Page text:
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Watching Ashton Eaton in person is a rare privledge

Blake Risner
Special to the Post Independent

How many people can say that they have had the opportunity to watch a world-record holder in action? Take it from me, it is a rare privilege to witness this type of athleticism and talent first hand.

I will never forget watching Usain Bolt at the 2009 IAAF World Championships in Berlin, Germany as he established the current world marks of 9.58 and 19.19 in the 100m and200m dashes.

What a thrill then and still is seven years later!



Today I am sitting in the east stands at Hayward Field watching Ashton Eaton compete in the men’s decathlon.

Eaton first established the world record at the 2012 Olympic Trials with 9039 points. He was able to break his own world record by scoring 9045 at the 2015 World Championships.

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Ashton Eaton’s talent is amazing. He is competitive in all 10 events of the decathlon, which is very unusual.

Eaton started off the day with the top time in the decathlon 100m running 10.34. He followed that up with a 25’ 8.75” effort in the long jump – again the top mark.

Shot put proved to be a little challenging for Eaton as he had the 7th best mark, throwing 46’ 0.75”, as did high jump where Eaton was 5th with a 6’ 6.5” jump.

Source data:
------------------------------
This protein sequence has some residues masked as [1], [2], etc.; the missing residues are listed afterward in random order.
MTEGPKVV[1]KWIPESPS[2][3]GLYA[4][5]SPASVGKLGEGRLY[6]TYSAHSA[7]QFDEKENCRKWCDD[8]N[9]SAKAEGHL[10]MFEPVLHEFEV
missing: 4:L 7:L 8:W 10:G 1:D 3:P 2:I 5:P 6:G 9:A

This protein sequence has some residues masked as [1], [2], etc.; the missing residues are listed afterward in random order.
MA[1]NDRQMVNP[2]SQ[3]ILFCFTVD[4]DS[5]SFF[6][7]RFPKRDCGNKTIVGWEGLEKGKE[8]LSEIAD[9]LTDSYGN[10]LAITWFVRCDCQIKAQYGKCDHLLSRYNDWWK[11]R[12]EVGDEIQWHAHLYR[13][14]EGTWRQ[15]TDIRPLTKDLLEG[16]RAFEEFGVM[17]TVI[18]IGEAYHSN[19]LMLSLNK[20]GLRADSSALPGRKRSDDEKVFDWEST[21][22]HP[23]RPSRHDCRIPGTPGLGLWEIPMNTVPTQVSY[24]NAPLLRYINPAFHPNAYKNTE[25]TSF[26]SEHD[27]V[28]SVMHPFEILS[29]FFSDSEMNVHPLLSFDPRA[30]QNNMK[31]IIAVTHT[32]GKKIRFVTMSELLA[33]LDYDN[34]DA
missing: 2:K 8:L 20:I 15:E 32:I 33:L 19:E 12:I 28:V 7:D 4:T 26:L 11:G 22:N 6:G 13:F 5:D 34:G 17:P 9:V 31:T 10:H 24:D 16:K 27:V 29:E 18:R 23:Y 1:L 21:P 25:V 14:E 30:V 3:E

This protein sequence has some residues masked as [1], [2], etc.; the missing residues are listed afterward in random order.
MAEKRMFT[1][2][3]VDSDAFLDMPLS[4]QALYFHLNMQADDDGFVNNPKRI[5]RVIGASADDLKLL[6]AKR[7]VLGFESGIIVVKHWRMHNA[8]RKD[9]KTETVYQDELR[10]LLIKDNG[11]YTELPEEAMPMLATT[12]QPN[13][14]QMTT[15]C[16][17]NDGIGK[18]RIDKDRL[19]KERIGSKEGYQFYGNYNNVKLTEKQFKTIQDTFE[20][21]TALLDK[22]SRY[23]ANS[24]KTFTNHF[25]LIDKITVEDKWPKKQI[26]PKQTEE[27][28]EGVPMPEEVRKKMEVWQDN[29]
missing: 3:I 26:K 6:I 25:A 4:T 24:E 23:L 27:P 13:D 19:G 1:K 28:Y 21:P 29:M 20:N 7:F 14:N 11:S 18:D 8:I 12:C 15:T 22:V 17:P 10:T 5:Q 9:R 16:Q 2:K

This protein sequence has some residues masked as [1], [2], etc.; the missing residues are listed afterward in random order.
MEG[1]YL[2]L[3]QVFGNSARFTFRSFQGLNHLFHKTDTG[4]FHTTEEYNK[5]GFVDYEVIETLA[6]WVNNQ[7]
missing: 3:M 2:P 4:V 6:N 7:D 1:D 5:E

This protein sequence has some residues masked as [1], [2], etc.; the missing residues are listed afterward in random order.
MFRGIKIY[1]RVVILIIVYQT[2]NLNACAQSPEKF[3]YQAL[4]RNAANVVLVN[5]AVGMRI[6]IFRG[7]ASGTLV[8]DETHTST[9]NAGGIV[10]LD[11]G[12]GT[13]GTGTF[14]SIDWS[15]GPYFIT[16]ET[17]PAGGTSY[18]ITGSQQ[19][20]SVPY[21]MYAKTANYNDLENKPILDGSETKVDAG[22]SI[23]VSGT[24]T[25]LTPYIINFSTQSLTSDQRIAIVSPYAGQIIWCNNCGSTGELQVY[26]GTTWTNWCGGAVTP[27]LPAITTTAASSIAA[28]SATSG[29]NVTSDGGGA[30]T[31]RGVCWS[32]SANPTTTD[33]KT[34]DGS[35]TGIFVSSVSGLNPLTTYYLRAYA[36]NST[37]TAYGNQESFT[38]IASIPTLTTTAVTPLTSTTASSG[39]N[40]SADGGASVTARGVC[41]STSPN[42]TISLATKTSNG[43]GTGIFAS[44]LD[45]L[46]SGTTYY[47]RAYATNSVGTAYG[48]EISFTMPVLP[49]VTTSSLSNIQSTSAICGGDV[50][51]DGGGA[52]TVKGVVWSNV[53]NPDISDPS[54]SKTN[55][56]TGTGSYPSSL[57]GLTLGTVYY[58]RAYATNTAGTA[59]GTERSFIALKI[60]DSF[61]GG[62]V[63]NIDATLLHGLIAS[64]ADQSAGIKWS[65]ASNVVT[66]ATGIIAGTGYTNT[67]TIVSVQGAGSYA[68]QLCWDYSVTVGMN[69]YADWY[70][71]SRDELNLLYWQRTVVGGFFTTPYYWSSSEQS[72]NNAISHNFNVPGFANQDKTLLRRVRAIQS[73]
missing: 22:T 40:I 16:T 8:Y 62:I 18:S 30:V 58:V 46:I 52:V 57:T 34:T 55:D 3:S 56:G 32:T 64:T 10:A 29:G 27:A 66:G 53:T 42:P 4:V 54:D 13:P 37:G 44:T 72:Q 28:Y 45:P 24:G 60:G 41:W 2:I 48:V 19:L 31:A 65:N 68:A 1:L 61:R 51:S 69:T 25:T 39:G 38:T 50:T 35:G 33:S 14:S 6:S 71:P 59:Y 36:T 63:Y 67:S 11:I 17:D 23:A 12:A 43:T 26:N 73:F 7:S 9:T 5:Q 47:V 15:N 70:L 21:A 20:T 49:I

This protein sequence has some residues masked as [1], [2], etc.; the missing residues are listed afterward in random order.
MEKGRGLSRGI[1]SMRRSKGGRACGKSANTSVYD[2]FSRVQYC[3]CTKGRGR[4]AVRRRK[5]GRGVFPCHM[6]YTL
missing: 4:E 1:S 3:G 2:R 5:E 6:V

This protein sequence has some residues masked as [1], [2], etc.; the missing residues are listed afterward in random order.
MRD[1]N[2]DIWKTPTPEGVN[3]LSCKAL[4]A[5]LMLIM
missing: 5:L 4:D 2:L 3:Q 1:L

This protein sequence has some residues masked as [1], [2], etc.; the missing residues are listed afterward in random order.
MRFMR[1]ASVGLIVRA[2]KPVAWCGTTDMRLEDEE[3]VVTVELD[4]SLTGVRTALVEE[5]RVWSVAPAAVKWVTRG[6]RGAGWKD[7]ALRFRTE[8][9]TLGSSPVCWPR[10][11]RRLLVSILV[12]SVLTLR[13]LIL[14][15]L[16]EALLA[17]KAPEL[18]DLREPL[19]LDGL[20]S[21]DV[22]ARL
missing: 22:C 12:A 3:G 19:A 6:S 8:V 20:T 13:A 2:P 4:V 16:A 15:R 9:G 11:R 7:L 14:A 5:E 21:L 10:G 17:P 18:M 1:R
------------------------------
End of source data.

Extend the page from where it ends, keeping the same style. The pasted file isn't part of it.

The 5th and final event of the first day of decathlon competition is the 400m. Eaton closed his day with the top time in the one-lap sprint running 46.30 to bring his first day total to 4560 points and an 82 point lead.

The only final on the track on day 2 of the Trials was the women’s 10,000m. Molly Huddle led the race from start to finish to win the U.S. championship with a time of 31:41.62.

The women experienced better conditions then their male counterparts with race-time temperatures in the 70’s. Yesterday, the men ran the 10,000m in the late-afternoon sunshine with the track temp around 90 degrees and several competitors were forced to drop out.

Two finals in the field on Saturday were the women’s discus and women’s long jump.

The discus top 3 were Whitney Ashley (204’ 2”), Shelbi Vaughan (197’ 9”) and Kelsey Card (197’ 3”). The women’s long

jump saw Olympic gold medalist and 5-time world champion Brittney Reese leap to the second farthest jump in U.S. history with a 23’ 11.75”. Second place went to Tianna Bartoletta (23’ 0.5”) and third to Janay Deloach (22’ 9”).

For more information on the Olympic Trials, go to http://gotracktownusa.com/events/united-states-olympic-trials/. For a complete listing of the television coverage, go to http://www.nbcolympics.com/news/how-watch-us-olympic-track-and- field-trials.


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